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MANILA, Philippines – He has been a rebel soldier, an Edsa figure, and a 3-term senator, but Gregorio "Gringo" Honasan II believes he still has unfinished business.
Honasan first gained prominence as an officer in the latter part of the Marcos years. He was aide-de-camp of then Defense Minister Juan Ponce Enrile, later on helping his boss plot a mutiny against then President Ferdinand Marcos. The plan was foiled, but led to the Edsa Revolution that still ousted Marcos but installed Corazon Aquino in 1986.
When Aquino became president, Honasan led two unsuccessful coup attempts against her administration.
His reputation as a rebel continued in the Arroyo administration. He went into hiding after he was accused of masterminding the 2003 Oakwood mutiny. A Makati Court later junked the coup d’etat case against him. He was also linked to the 2006 Marine standoff against Arroyo, a charge he denies.
In politics, Honasan has been independent but a guest candidate of coalitions. He became the first independent candidate to win as senator in 1995 but ran on the slate of the Nationalist People’s Coalition (NPC).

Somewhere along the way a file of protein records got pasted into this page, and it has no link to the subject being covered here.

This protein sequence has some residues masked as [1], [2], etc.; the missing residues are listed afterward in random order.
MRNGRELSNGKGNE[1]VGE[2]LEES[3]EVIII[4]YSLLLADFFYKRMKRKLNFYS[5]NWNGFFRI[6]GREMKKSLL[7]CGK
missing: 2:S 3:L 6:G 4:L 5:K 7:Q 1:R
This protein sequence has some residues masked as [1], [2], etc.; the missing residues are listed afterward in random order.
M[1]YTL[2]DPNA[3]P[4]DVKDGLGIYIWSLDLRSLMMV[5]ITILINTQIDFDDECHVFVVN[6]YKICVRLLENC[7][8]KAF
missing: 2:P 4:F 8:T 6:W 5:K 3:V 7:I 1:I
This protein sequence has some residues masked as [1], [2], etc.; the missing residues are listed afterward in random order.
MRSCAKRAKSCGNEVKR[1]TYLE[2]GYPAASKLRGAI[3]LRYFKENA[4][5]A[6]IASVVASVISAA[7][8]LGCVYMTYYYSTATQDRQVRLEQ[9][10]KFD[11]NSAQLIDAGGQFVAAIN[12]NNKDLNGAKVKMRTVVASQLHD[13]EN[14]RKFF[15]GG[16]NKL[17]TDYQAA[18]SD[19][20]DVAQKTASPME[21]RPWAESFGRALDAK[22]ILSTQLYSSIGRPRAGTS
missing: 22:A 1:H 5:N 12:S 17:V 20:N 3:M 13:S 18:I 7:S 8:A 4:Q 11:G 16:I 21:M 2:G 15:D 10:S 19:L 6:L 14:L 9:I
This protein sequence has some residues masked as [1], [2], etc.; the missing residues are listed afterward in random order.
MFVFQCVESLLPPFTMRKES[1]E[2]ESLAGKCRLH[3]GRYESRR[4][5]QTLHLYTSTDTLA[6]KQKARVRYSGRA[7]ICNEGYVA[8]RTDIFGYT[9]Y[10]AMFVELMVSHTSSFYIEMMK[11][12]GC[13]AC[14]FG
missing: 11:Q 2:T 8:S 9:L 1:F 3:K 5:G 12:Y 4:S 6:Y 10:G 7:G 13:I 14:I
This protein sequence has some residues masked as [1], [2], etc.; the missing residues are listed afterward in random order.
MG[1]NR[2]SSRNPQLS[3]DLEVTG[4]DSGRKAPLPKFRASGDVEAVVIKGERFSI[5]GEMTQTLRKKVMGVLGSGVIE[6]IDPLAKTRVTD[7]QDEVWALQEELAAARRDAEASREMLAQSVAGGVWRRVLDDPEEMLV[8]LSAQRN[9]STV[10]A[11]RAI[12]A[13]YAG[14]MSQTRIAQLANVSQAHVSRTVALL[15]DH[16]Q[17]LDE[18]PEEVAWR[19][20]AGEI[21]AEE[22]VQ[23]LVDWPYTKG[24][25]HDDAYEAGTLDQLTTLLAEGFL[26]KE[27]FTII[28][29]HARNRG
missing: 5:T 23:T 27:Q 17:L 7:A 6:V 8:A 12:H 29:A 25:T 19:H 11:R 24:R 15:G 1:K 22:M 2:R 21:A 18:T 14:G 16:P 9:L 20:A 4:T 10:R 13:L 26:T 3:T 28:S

He ran for reelection in 2001 also as an independent but allied with the Pwersa ng Masang Pilipino (PMP) of ousted President Joseph Estrada. He placed 13th, but was able to get a 3-year term with the appointment of Sen Teofisto Guingona Jr as vice president. In 2007, Honasan ran again as an independent.
In his bid for a 4th term, Honasan is still running as an independent, but this time under the banner of the United Nationalist Alliance (UNA) of Estrada, Enrile, and Vice President Jejomar Binay. He said he shares Binay’s advocacies on OFWs, poverty alleviation, and housing.
In his 3 Senate terms, he passed bills and led investigations into environmental, military, police, and agrarian reform issues. He is the sponsor of the Freedom of Information or People’s Ownership of Government Information (POGI) Act of 2012.
Asked why he is seeking reelection, Honasan told Rappler there is simply so much work left to do. “From the 1896 Revolution to the 1986 People Power Revolution, there is unfinished business. I just want to continue and try to finish what I started in the context of sovereignty, national pride, the productivity that is there in our potential as a people.”
Watch Rappler's interview with Sen Honasan here:
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